Here are common “Consistent Ideas” key words and phrases to look out for: for this reason, again, to reiterate, along with, in addition, for example, to illustrate, thus, likewise, similarly, since, also, and, next, as well as, as a result, to sum up, concluding, additionally, etc.

Let’s look at an example Sentence Equivalence question:

1. As a teacher of creative writing, Mercedes demanded her students’ best work; likewise, her own fiction was often subjected to ———– analysis by those same students.

A. scrupulous
B. equitable
C. reverent
D. spiteful
E. malicious
F. rigorous

We know this is a Sentence Equivalence Consistent Ideas question because of the keyword “likewise.” The semicolon tells us the second half of the sentence will mirror the logic of the first half. The key phrase is “demanded” which explains the relationship. We can predict something like “demanding” for the blank. We need a word that is neither positive nor negative, but shows a strong, exacting demand.

GMAT / GRE Reading Comp: Primary Purpose

“Primary purpose” questions on the GRE and GMAT ask you to understand the author’s overall intention. Try this practice passage on your own, then read further down for a couple questions, their answers and a full explanation!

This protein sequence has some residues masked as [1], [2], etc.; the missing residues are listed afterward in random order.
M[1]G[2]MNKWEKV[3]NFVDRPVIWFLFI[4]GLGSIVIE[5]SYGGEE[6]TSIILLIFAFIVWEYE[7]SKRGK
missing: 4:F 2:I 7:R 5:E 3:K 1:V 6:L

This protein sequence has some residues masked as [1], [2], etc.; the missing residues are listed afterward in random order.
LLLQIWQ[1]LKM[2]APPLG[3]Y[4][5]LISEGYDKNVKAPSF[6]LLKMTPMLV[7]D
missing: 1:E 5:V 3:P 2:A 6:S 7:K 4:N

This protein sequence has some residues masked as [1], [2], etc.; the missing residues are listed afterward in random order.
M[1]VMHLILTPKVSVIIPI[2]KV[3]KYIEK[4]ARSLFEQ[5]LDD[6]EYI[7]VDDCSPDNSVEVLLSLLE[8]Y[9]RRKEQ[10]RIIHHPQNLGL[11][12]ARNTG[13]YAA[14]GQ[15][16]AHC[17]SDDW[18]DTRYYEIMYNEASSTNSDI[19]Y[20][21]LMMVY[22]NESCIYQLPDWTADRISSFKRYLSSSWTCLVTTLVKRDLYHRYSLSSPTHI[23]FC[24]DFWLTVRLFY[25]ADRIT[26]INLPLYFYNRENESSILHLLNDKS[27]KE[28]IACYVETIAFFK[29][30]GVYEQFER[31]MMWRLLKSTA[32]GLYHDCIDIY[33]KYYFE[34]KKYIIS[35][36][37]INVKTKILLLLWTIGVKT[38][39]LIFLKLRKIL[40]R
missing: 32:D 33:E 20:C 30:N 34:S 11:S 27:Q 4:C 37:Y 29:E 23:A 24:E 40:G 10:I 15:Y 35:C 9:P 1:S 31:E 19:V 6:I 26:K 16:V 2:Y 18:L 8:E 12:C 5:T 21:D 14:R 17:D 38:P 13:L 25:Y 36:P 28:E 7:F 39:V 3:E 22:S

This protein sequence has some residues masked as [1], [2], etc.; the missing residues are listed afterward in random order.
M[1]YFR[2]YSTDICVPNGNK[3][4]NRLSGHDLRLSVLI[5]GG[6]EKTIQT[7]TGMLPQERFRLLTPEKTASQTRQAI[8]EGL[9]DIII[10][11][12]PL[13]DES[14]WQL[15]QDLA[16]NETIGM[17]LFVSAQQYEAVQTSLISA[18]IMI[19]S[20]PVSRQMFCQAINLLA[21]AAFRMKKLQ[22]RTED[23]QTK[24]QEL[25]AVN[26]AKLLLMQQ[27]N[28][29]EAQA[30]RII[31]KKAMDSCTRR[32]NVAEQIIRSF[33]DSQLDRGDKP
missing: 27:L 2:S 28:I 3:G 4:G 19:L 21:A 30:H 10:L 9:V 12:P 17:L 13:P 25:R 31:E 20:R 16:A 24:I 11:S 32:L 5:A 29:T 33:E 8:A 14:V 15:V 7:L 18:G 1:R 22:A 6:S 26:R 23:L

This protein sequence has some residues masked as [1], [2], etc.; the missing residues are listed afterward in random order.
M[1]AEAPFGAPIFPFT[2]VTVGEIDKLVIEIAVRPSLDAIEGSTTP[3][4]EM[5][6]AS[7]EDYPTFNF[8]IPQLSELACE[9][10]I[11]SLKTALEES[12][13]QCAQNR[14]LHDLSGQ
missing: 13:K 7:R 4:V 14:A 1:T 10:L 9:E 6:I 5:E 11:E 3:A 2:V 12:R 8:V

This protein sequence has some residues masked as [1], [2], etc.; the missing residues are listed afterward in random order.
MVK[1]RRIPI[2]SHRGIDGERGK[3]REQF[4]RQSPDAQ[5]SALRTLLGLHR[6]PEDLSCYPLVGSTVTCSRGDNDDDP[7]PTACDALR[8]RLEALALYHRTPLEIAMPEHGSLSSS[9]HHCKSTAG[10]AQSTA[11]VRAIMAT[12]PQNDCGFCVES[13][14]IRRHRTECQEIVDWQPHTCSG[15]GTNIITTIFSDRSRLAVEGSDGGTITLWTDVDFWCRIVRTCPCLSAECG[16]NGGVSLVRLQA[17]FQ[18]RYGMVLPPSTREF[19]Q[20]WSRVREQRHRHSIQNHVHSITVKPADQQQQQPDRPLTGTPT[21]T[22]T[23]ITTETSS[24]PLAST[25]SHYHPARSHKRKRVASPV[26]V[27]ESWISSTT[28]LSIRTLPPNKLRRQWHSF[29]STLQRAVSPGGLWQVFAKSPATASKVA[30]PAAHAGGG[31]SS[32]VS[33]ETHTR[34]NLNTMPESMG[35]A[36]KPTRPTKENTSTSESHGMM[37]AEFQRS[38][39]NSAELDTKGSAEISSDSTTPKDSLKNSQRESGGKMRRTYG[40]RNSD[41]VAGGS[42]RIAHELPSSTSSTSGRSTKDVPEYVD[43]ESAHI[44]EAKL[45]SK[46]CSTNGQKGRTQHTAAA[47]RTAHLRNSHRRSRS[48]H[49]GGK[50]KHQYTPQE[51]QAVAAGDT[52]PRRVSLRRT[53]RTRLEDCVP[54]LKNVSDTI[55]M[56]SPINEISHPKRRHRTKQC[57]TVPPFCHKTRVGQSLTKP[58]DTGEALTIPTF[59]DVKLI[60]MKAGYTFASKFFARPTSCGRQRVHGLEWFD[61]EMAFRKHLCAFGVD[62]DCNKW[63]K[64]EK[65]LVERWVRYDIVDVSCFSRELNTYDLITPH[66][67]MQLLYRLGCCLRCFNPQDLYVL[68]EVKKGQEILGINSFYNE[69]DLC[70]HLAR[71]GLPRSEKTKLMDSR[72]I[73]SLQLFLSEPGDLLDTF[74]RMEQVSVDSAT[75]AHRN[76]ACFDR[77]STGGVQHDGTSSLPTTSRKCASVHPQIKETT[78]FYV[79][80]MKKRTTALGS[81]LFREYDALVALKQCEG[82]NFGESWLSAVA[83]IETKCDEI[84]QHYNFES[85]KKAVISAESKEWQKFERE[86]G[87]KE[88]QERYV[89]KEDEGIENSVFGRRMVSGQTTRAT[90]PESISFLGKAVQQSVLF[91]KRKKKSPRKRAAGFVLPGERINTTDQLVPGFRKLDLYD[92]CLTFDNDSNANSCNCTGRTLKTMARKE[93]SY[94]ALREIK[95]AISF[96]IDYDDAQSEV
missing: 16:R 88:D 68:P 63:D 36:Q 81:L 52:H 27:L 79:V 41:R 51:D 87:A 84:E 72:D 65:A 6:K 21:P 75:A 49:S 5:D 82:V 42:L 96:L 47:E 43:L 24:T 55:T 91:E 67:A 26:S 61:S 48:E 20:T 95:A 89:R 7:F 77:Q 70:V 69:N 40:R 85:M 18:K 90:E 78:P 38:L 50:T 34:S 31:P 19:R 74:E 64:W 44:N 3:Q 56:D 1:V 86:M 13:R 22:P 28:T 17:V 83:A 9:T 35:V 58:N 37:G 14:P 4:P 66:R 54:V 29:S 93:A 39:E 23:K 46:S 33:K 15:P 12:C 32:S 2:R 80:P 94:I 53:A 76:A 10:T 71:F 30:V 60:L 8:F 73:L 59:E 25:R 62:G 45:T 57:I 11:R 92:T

Behavior science courses should be gaining prominence in business
school curricula. Recent theoretical work convincingly shows why behav-
ioral factors such as organizational culture and employee relations are
among the few remaining sources of sustainable competitive advantage in
modern organizations. Furthermore, (10) empirical evidence demonstrates
clear linkages between human resource (HR) practices based in
the behavioral sciences and various aspects of a firm’s financial success.

Additionally, some of the world’s most successful organizations have made
unique HR practices a core element of their overall business strategies.

Yet the behavior sciences are struggling for credibility in many
business schools. Surveys show that business students often regard
behavioral studies as peripheral to the mainstream business curriculum.
This perception can be explained by the fact that business students, hoping
to increase their attractiveness to prospective employers, are highly